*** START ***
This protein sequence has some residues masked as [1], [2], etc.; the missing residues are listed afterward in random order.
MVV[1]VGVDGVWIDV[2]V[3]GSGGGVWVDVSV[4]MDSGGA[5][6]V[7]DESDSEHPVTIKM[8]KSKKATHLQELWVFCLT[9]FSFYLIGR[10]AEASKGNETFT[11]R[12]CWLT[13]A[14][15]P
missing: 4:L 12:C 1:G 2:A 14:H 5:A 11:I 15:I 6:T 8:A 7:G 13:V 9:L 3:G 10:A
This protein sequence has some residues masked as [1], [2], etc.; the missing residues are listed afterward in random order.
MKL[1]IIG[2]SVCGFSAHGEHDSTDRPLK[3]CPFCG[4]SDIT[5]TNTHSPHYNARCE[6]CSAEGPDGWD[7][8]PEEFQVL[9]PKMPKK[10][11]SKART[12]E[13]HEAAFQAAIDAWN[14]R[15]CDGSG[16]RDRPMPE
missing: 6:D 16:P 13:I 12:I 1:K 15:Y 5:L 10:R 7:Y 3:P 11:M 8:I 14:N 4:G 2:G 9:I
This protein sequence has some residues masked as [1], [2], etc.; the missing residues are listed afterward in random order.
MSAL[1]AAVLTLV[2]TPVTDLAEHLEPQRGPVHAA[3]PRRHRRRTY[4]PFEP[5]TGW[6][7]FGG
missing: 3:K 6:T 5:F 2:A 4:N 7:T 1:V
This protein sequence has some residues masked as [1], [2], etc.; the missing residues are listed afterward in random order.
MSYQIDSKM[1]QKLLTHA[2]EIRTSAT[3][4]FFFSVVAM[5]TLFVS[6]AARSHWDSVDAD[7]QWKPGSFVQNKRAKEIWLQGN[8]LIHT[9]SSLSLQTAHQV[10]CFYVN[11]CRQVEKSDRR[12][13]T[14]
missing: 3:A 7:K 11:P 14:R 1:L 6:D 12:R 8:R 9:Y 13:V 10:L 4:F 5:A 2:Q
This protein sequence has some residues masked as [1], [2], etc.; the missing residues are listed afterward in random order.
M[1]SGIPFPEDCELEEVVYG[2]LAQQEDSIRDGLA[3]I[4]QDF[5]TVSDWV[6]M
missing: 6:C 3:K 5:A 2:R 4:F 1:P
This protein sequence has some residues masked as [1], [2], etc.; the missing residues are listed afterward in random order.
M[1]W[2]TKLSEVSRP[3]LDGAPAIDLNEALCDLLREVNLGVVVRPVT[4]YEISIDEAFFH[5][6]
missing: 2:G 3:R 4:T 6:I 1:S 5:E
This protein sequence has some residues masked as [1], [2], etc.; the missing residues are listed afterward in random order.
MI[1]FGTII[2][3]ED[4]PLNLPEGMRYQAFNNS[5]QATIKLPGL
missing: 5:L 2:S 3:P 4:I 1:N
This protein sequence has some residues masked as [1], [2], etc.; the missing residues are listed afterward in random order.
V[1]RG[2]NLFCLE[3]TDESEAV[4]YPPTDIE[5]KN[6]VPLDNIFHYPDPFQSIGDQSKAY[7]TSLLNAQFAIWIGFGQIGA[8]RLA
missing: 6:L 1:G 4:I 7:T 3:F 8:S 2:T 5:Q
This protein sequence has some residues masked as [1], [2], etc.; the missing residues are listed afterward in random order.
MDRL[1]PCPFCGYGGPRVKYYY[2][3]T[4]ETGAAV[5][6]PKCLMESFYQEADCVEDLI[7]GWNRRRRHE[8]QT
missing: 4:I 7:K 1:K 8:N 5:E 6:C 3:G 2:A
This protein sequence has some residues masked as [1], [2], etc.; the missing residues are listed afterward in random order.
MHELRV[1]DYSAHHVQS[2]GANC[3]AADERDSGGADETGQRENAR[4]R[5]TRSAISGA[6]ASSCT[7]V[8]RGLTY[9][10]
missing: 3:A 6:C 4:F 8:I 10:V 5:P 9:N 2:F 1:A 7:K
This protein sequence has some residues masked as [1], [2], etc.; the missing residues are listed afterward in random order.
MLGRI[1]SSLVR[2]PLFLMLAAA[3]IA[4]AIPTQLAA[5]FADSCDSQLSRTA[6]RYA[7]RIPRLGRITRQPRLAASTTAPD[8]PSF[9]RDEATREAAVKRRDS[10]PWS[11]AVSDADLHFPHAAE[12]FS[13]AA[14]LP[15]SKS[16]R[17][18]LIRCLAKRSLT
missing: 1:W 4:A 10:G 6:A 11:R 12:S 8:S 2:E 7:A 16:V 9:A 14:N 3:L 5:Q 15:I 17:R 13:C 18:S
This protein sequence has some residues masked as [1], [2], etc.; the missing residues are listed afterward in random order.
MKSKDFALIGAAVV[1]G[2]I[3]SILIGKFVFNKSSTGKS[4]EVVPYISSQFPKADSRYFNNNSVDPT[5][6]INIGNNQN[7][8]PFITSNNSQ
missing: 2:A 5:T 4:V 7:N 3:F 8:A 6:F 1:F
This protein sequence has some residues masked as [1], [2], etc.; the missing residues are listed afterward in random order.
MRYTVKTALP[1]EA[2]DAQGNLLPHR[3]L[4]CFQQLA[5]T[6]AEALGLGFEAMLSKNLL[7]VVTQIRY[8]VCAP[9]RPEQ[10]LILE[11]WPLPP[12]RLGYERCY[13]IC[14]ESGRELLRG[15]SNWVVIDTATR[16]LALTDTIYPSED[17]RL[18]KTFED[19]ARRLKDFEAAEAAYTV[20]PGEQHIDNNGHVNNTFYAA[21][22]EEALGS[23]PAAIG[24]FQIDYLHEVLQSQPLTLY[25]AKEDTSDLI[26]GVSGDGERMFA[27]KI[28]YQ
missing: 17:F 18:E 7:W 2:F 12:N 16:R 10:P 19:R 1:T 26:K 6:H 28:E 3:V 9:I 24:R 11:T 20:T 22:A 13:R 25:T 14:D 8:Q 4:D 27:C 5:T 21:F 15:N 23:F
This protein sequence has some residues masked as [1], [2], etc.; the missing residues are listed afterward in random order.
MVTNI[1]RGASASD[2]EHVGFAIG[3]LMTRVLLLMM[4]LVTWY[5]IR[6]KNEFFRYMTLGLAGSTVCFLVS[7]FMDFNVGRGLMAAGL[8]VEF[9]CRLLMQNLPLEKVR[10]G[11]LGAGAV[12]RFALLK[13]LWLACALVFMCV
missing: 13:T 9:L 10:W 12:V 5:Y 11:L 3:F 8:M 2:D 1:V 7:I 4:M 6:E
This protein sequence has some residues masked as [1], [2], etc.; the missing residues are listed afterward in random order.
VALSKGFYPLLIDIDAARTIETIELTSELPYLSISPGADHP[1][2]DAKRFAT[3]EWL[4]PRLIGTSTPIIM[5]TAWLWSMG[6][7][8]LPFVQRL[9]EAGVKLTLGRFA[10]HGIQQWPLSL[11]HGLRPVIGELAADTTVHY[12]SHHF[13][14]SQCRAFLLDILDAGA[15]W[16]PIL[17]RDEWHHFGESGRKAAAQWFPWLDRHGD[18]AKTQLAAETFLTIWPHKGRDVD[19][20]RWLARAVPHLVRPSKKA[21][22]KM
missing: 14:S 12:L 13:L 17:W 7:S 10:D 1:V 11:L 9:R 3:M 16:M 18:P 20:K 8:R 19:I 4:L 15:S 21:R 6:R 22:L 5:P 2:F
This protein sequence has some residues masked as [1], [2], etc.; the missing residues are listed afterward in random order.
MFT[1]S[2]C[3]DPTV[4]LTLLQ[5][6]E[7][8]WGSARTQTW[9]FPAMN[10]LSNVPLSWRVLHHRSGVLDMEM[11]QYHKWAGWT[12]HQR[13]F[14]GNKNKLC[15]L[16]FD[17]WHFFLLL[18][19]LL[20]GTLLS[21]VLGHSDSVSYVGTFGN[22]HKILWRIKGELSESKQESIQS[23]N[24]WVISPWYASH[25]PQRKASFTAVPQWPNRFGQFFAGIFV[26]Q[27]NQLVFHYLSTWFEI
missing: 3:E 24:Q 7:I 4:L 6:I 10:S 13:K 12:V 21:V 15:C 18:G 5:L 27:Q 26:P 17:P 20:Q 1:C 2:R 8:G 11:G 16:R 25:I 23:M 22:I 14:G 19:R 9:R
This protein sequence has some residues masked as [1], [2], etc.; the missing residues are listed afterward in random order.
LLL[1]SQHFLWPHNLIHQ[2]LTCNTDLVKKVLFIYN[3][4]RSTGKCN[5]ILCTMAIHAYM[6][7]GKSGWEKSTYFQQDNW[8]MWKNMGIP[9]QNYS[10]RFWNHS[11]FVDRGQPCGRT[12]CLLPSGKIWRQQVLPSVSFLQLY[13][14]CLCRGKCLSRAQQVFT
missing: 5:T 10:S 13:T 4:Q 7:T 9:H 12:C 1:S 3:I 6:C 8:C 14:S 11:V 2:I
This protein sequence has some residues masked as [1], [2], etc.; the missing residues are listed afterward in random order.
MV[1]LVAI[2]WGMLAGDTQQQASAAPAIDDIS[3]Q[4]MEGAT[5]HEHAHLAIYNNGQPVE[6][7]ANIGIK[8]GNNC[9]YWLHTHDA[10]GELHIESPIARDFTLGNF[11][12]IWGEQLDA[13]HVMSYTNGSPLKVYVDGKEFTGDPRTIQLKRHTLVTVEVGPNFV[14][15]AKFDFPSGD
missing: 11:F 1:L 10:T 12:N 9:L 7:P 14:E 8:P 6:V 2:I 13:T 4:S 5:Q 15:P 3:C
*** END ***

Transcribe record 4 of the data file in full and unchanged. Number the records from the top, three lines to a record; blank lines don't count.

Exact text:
This protein sequence has some residues masked as [1], [2], etc.; the missing residues are listed afterward in random order.
MSYQIDSKM[1]QKLLTHA[2]EIRTSAT[3][4]FFFSVVAM[5]TLFVS[6]AARSHWDSVDAD[7]QWKPGSFVQNKRAKEIWLQGN[8]LIHT[9]SSLSLQTAHQV[10]CFYVN[11]CRQVEKSDRR[12][13]T[14]
missing: 3:A 7:K 11:P 14:R 1:L 6:D 12:R 8:R 9:Y 13:V 10:L 4:F 5:A 2:Q